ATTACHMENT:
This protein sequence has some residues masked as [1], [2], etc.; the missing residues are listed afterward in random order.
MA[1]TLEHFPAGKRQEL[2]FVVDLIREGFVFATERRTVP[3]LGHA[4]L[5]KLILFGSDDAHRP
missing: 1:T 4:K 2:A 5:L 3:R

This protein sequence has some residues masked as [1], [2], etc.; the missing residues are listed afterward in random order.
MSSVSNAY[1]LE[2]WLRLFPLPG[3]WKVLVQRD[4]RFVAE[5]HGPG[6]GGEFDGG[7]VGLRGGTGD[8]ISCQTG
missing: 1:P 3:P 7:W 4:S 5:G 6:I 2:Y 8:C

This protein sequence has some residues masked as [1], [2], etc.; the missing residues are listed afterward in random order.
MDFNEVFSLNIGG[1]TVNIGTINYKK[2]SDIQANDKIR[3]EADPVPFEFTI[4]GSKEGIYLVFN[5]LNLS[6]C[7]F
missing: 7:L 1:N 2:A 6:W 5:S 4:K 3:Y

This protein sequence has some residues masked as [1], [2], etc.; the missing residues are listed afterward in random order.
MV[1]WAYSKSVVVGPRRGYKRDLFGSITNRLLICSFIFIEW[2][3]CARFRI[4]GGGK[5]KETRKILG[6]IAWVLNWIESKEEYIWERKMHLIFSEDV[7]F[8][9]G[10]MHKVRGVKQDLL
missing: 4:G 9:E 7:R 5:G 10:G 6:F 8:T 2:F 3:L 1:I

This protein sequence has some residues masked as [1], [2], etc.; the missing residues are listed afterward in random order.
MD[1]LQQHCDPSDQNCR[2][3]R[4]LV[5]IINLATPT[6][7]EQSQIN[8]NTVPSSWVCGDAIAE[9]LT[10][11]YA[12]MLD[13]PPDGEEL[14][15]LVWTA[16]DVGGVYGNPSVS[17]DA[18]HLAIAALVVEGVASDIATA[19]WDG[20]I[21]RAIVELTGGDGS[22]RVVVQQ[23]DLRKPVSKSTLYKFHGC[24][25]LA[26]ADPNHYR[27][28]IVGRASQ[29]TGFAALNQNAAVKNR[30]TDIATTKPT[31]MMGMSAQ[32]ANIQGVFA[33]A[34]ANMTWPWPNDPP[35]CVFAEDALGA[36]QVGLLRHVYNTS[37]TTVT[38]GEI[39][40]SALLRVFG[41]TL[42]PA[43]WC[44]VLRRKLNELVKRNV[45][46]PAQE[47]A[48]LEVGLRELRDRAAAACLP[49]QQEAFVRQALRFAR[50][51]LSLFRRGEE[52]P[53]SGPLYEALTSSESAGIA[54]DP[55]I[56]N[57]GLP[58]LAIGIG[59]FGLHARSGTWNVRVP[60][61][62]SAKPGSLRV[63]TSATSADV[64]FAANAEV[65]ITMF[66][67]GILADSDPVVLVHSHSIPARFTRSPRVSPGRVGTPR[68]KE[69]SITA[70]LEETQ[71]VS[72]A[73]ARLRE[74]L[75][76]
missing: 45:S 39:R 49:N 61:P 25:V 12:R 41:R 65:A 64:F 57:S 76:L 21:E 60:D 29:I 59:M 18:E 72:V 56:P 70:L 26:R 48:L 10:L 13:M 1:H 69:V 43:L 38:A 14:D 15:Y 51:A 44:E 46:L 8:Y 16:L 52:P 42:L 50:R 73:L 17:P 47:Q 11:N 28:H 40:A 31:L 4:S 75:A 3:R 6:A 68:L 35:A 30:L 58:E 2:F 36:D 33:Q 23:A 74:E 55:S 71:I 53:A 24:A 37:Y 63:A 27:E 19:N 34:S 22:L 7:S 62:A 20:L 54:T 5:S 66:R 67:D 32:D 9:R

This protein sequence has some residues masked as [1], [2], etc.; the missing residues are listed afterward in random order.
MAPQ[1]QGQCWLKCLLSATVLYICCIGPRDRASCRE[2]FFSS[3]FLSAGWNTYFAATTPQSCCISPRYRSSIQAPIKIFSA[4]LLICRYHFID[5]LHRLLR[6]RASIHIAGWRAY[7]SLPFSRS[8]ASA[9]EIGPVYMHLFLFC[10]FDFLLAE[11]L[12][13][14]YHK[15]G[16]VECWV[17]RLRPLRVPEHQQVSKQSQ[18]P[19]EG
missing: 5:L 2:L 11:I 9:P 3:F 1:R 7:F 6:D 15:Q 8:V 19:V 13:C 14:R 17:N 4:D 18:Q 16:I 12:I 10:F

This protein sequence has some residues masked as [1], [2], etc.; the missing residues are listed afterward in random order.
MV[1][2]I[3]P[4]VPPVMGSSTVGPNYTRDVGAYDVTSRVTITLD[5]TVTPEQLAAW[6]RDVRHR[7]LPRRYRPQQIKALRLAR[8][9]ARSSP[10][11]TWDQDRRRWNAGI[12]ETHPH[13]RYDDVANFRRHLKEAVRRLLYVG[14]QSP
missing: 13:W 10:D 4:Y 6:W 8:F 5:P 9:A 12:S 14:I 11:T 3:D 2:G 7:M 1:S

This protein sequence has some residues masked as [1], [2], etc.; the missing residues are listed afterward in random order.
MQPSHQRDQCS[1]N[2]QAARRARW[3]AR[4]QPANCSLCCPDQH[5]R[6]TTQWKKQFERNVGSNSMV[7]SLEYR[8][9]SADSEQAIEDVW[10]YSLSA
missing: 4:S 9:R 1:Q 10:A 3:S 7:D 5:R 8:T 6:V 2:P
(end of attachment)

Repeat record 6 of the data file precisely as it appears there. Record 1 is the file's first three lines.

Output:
This protein sequence has some residues masked as [1], [2], etc.; the missing residues are listed afterward in random order.
MAPQ[1]QGQCWLKCLLSATVLYICCIGPRDRASCRE[2]FFSS[3]FLSAGWNTYFAATTPQSCCISPRYRSSIQAPIKIFSA[4]LLICRYHFID[5]LHRLLR[6]RASIHIAGWRAY[7]SLPFSRS[8]ASA[9]EIGPVYMHLFLFC[10]FDFLLAE[11]L[12][13][14]YHK[15]G[16]VECWV[17]RLRPLRVPEHQQVSKQSQ[18]P[19]EG
missing: 5:L 2:L 11:I 9:P 3:F 1:R 7:F 6:D 15:Q 8:V 19:V 13:C 14:R 17:N 4:D 18:Q 16:I 12:I 10:F